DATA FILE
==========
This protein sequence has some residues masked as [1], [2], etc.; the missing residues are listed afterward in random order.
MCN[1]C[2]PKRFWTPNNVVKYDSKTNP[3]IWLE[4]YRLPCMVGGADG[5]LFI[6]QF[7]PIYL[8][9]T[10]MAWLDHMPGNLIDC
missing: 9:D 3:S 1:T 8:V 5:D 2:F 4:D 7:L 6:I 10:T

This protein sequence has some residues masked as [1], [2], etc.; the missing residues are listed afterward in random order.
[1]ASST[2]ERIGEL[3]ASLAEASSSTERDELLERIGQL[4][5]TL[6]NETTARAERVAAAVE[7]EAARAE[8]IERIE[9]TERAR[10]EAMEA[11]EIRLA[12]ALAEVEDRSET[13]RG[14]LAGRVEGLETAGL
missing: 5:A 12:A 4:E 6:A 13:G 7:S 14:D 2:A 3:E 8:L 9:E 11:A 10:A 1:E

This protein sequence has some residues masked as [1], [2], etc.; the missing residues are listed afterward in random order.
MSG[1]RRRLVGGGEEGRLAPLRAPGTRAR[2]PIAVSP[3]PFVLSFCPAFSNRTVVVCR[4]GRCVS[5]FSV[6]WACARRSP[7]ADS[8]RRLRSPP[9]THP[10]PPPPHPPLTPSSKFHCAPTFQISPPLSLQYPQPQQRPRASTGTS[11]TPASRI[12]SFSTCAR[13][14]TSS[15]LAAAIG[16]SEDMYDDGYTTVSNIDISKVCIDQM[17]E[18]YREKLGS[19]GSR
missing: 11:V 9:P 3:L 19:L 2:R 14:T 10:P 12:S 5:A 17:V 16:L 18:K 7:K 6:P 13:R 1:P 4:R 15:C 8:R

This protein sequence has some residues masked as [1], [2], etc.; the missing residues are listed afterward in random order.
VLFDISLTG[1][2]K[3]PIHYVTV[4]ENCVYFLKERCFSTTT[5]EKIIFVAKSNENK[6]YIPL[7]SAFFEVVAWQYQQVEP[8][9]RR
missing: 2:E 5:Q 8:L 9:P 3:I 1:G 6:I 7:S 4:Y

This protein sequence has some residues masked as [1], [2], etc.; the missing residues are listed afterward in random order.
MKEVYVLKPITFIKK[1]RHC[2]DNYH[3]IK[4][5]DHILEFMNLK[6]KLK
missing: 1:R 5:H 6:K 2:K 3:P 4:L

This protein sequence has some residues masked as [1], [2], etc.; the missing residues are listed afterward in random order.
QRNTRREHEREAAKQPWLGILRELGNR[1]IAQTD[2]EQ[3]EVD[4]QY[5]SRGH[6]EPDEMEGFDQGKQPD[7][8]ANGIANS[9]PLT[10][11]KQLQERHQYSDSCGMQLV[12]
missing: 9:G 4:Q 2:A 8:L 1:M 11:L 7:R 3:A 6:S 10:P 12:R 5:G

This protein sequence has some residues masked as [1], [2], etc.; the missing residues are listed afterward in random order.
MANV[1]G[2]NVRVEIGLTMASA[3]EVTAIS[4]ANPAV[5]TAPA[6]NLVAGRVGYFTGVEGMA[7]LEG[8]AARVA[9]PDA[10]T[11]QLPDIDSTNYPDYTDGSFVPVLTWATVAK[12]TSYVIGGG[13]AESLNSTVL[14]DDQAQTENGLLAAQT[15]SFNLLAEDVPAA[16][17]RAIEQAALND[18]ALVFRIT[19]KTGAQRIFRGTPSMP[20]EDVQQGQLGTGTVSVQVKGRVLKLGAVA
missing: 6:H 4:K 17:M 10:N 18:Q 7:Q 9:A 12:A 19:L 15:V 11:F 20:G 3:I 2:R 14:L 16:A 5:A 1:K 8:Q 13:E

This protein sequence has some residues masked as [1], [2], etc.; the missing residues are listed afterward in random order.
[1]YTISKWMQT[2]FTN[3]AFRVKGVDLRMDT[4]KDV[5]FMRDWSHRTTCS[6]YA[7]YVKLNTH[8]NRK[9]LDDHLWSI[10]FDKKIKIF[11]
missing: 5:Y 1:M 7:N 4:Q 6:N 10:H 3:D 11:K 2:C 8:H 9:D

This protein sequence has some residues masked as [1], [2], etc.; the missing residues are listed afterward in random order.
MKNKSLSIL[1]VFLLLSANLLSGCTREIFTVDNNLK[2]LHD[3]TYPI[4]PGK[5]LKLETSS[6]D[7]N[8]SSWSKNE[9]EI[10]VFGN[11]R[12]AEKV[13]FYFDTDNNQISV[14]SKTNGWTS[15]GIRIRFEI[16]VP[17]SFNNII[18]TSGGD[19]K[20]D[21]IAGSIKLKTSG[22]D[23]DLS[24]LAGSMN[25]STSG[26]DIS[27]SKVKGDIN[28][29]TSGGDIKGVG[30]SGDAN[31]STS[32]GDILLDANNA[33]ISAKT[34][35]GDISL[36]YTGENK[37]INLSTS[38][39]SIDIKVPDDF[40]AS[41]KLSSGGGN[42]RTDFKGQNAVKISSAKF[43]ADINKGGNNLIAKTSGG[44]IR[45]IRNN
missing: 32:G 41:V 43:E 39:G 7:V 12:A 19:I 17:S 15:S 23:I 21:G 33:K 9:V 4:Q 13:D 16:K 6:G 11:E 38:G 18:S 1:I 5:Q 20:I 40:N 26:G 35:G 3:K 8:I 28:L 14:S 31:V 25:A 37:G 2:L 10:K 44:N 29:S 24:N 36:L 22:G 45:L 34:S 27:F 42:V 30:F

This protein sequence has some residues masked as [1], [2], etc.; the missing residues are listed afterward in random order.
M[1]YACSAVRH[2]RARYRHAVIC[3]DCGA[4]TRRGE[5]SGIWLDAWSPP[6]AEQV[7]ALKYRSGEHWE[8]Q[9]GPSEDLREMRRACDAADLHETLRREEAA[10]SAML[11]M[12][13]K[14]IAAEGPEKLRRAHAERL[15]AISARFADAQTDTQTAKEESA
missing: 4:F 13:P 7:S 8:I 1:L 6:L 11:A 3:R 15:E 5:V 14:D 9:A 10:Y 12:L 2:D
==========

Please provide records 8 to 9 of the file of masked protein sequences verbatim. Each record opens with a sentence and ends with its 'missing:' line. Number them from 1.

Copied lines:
This protein sequence has some residues masked as [1], [2], etc.; the missing residues are listed afterward in random order.
[1]YTISKWMQT[2]FTN[3]AFRVKGVDLRMDT[4]KDV[5]FMRDWSHRTTCS[6]YA[7]YVKLNTH[8]NRK[9]LDDHLWSI[10]FDKKIKIF[11]
missing: 5:Y 1:M 7:N 4:Q 6:N 10:H 3:D 11:K 2:C 8:H 9:D

This protein sequence has some residues masked as [1], [2], etc.; the missing residues are listed afterward in random order.
MKNKSLSIL[1]VFLLLSANLLSGCTREIFTVDNNLK[2]LHD[3]TYPI[4]PGK[5]LKLETSS[6]D[7]N[8]SSWSKNE[9]EI[10]VFGN[11]R[12]AEKV[13]FYFDTDNNQISV[14]SKTNGWTS[15]GIRIRFEI[16]VP[17]SFNNII[18]TSGGD[19]K[20]D[21]IAGSIKLKTSG[22]D[23]DLS[24]LAGSMN[25]STSG[26]DIS[27]SKVKGDIN[28][29]TSGGDIKGVG[30]SGDAN[31]STS[32]GDILLDANNA[33]ISAKT[34][35]GDISL[36]YTGENK[37]INLSTS[38][39]SIDIKVPDDF[40]AS[41]KLSSGGGN[42]RTDFKGQNAVKISSAKF[43]ADINKGGNNLIAKTSGG[44]IR[45]IRNN
missing: 32:G 41:V 43:E 39:G 7:V 12:A 19:I 17:S 15:S 23:I 21:G 33:K 9:V 4:Q 13:D 16:K 6:G 11:E 38:G 18:S 1:I 5:Q 20:I 40:N 26:G 35:G 3:K 8:I 28:L 14:S 31:V 25:A 37:G 2:L 10:K 44:N 29:S 24:N 36:L 22:G 45:L 34:S 27:F 42:V 30:F